The former executive director of the State Police Commission filed a lawsuit this week claiming she was retaliated against for challenging State Police brass and calling attention to a string of illegal campaign contributions made by commission members.
Cathy Derbonne, who served as the commission's chief administrator for eight years, said she had no choice but to resign at the height of the scandal last year after commissioners threatened to humiliate her at a public meeting.
The commission acts as a civil service board for State Police, hearing complaints from rank-and-file troopers and deciding disciplinary appeals. It has been embroiled in a series of controversies over the past two years resulting in significant turnover on its board.
The lawsuit, filed Tuesday in 19th Judicial District Court, seeks back pay and benefits for "loss of earning capacity, humiliation and embarrassment, severe emotional distress and mental anguish."
It alleges Derbonne faced mounting pressure to step down after she called for an investigation into a series of improper political contributions made by three commission members who ended up resigning.
Derbonne also said she fell out of favor with the Louisiana State Troopers Association after that organization was accused of using a straw donor to give thousands of dollars to seven political candidates and the House Democratic Campaign Committee — improper donations that have drawn the attention of federal investigators.
Derbonne reported the troopers' political activities to Gov. John Bel Edwards and his executive counsel, as well as to the Louisiana Board of Ethics. She also hired an outside attorney, Taylor Townsend, a former state lawmaker from Natchitoches, to investigate the claims.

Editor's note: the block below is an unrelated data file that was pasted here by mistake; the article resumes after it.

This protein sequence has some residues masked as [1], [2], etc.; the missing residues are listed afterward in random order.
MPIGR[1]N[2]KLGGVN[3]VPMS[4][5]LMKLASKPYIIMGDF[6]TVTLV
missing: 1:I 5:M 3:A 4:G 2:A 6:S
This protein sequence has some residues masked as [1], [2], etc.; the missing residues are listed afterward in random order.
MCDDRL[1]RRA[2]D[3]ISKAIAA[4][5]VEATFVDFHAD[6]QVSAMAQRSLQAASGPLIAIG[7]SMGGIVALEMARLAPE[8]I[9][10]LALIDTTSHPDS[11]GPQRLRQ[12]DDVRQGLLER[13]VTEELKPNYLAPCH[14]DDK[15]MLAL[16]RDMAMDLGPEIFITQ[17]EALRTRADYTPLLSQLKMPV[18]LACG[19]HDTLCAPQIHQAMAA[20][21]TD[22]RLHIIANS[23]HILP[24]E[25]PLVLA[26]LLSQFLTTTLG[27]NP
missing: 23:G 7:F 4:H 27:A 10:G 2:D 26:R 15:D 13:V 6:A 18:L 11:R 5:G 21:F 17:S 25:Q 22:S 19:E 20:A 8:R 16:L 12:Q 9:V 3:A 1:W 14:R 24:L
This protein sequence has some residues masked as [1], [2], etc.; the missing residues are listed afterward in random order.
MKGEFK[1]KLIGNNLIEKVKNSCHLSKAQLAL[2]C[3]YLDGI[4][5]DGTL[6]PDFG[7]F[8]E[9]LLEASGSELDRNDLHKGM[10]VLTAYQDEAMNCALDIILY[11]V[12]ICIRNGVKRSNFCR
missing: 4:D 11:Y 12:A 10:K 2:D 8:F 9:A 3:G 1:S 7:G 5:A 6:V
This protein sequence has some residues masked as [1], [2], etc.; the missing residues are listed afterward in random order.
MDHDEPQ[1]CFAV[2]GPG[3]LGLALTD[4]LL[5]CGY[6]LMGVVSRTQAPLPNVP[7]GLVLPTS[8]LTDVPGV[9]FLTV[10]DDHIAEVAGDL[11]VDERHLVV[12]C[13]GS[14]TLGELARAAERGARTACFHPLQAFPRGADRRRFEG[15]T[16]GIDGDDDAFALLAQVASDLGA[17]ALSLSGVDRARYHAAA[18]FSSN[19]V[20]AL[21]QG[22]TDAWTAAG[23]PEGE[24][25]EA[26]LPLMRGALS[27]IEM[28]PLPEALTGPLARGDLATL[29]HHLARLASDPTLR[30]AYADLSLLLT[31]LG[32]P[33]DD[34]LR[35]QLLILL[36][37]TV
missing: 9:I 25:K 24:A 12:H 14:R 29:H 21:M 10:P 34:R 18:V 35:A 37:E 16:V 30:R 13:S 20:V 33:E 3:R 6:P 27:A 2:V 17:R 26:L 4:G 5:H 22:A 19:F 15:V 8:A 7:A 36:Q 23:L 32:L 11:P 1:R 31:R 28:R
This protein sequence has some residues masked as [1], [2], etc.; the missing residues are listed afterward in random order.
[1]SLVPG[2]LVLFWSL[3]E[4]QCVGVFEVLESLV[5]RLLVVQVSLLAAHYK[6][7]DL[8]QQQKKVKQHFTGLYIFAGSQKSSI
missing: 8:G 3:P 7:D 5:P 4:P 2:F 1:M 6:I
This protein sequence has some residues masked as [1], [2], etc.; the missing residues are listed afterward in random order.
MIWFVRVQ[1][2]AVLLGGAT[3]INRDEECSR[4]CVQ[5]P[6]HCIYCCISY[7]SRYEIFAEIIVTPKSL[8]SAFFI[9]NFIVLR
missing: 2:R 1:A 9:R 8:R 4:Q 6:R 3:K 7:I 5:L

The lawsuit alleges the former chairman of the commission, Trooper T.J. Doss, accused Derbonne of violating commission rules and policy, adding she had "lost her mind." It says that Doss was assigned to State Police headquarters "with the purpose of closely monitoring and observing (Derbonne's) daily routine."
Shortly before she stepped down, Derbonne said she received an anonymous letter warning of a "an emerging plot" to remove her from office. The lawsuit claims she was "harassed and constructively discharged in reprisal" for her efforts to draw attention to wrongdoing on the commission.
"I didn't want to resign," she told The Advocate at the time, "but I didn't want to be tainted either."
The commission’s new executive director, Jason Hannaman, did not immediately return a call seeking comment on the lawsuit.